Without a doubt, the latest and greatest toy being fought for in our offices just has to be the Iphone 6S Plus. Not a traditional Apple fan, I found myself quickly swayed by 3D Touch, which enables us to perform software commands without even opening the software, the new and updated Siri who seems to understand my quick Canadian speech all too clearly (eh?), as well as Live Photos. For the business user, efficiency and productivity are increased dramatically with 3D Touch, while unfortunately, it still seems that Samsung and Apple are still a distant second to Blackberry in multi-tasking.
No stranger to holding bragging rights to the latest and greatest in new tech, Apple first introduced their PCIe SSD based MacBook Air to the world, based loosely on the Samsung XP941 SSD, long before others including Samsung. Even today, PCIe SSDs have yet to become commonplace in PC ultrabooks where Apple is now moving up to the world of NVMe storage. The iPhone 6S is no different and thanks to neurostar at MacRumors Forum page, we get a first hand look at those hidden details of the new iPhone that Apple just doesn’t want us to see. This picture was the first to be posted after following a process that we definitely won’t be doing on our iPhone 6S Plus anytime soon:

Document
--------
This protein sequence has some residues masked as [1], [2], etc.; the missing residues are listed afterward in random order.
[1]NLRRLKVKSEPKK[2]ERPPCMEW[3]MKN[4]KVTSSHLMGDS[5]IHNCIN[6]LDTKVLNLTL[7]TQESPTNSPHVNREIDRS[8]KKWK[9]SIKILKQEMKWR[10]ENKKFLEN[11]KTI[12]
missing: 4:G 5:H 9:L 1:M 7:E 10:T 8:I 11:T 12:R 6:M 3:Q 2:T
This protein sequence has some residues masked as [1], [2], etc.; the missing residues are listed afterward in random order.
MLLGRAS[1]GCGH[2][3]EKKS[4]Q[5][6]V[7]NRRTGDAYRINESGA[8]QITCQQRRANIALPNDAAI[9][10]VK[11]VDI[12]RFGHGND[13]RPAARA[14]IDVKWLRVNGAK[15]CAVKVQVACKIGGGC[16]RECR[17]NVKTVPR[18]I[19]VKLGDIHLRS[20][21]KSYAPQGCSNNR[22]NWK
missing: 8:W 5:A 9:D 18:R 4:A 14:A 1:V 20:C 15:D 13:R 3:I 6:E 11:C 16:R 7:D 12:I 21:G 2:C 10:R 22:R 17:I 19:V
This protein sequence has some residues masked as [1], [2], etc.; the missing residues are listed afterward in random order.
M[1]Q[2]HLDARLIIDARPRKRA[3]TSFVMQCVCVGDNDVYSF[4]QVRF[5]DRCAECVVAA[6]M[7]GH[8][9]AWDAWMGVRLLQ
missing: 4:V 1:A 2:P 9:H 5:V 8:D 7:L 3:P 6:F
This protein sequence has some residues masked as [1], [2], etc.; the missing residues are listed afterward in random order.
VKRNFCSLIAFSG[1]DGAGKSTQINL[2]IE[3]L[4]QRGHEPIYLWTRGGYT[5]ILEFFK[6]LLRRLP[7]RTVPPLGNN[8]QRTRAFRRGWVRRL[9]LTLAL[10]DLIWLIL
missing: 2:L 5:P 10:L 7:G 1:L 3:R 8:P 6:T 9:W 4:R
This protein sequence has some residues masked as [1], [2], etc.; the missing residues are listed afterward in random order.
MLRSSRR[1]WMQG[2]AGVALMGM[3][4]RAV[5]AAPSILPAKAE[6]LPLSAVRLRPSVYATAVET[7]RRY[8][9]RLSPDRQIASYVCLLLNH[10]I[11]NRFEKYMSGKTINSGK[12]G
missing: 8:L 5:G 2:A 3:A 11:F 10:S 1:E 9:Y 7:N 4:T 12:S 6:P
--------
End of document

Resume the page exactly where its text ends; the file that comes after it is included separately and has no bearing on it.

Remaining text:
These details are listed at root inside your Apple iPhone 6S (or 6S Plus in our case), and state that, at least for the 128GB version, an NVMe controller and TLC NAND flash memory is used. Here is yet another of the results obtained by neurostar, courtesy of our friends at MacRumors:
The implementation of NVMe would be a definite performance booster, as would the implementation once again of TLC NAND flash memory to control the ever escalating cost of the new iPhone. A single chip of 128GB NAND flash memory is not the cheapest thing to buy. As we weren’t quite ready to break open our new iPhone as of yet, we checked out iFixit’s “iPhone 6S Plus Teardown” and discovered the memory inside to be SK Hynix H230DG8UD1ACS TLC (3-Bit) NAND Flash Memory.
But what about performance… Is it possible to reach disk transfer speeds just above 1.5GB/s as we saw above in our first photo? Passmark’s Performance Test Mobile seems to think so as we are pulling read disk speeds between 1656MB/s and 1989MB/s from their results chart which are relatively consistent with dozens of other posted 6S scores. At very least, there seems to be no doubt whatsoever that the new iPhone 6S is easily the top dog on the block with respect to disk performance. But can we really reach those speeds in a smartphone though?